The Journey Begins
The sage brush and sand was the only thing that covered the speckled basaltic rocks for miles. Who would have thought that the Wichita Mountain’s could look so boring and dead from the inside of a GB-7 Hover Stagecoach? The dull afternoon colors of red, yellow, and brown seemed to seep out of the hillsides from all around and bleed into the Desert Tarmac below. It looked like some unlucky cowpoke had spilled a bucket of puke on a dirty frying pan and let it bake in the sun for ten million years. It didn’t look like much to the untrained eye but it meant ‘prospects’ to all the laboring colonies within a hundred miles.
Maenad turned to the other men sitting in the dark cab with him. They were all from the Balballing government up north; one of the only places on earth that was much harsher than the desert landscape itself. The city was full of hot-headed political fools that cared about nothing more than drugs, sex, technology, and easy money… or so it seemed to every outlaw and farmer that could plant a crop and raise a family at the same time.
These particular men were sent by Governor T. William Smash to make sure that the train ‘operation’ ran smoothly. What a joke that was, Maenad could only see these gun bearing bureaucrats as low-life criminals. They had never really seen action like he had seen out in the Wild West. They had never really robbed an ‘IBC’ bank or an armored plated stagecoach surrounded by pistol wielding guards before; and this train was sure to have thirty of them. To any normal minded person, they would look much like an army ant attacking the bottom of a cowboy’s big leather boot. Death would be the only destination for these city-slicking fools; none of them knew how to survive.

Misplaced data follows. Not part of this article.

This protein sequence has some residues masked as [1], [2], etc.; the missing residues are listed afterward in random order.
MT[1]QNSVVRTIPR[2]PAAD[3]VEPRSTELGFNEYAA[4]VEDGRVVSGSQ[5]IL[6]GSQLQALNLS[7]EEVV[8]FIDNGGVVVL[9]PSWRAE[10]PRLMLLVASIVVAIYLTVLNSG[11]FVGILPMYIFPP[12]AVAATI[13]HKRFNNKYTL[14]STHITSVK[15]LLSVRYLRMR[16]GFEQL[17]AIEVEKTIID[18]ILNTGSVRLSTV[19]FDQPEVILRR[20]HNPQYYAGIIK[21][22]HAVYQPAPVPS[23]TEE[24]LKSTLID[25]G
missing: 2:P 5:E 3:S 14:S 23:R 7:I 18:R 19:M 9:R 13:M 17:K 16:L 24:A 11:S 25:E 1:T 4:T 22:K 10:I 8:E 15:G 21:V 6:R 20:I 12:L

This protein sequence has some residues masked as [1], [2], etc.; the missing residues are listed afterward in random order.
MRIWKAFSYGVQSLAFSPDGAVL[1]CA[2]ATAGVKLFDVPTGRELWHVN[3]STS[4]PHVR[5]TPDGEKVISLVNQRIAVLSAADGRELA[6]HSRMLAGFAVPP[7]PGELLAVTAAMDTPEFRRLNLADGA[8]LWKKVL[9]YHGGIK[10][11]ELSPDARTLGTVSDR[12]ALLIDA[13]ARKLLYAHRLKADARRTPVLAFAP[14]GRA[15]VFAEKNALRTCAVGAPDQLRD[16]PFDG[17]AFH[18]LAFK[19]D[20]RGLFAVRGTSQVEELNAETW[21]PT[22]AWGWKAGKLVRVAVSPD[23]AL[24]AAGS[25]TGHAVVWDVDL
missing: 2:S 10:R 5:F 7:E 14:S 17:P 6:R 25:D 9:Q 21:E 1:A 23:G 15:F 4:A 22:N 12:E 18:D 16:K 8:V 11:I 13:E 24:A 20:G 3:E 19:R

Maenad yawned passively and eyeballed a particular man sitting across from him. The guy looked like one of those store-bought cowboys that you hear about in jokes around the campfire with old friends. Even his imposed scowl wasn’t fitting quite right on his untrimmed face. He was wearing a dark leather poncho and seemed to think himself god’s gift to train robbing; or so he practically told everyone on the way down from the city. The whole company hadn’t heard the end to his blabbing since they got in the cab back in Balballing. He had told them about all his adult philandering and small crimes he had committed in the city; as if each one earned him the right to be sitting here in the cab with the present company. Maenad hardy thought that robbing a paper stand on the corner of some street was enough to land this man in the wanted ads in the local bistros. He hated men like these; he hated how they talked themselves up into the atmosphere.
“Where did Governor Smash want us to rendezvous with the horses?” asked Maenad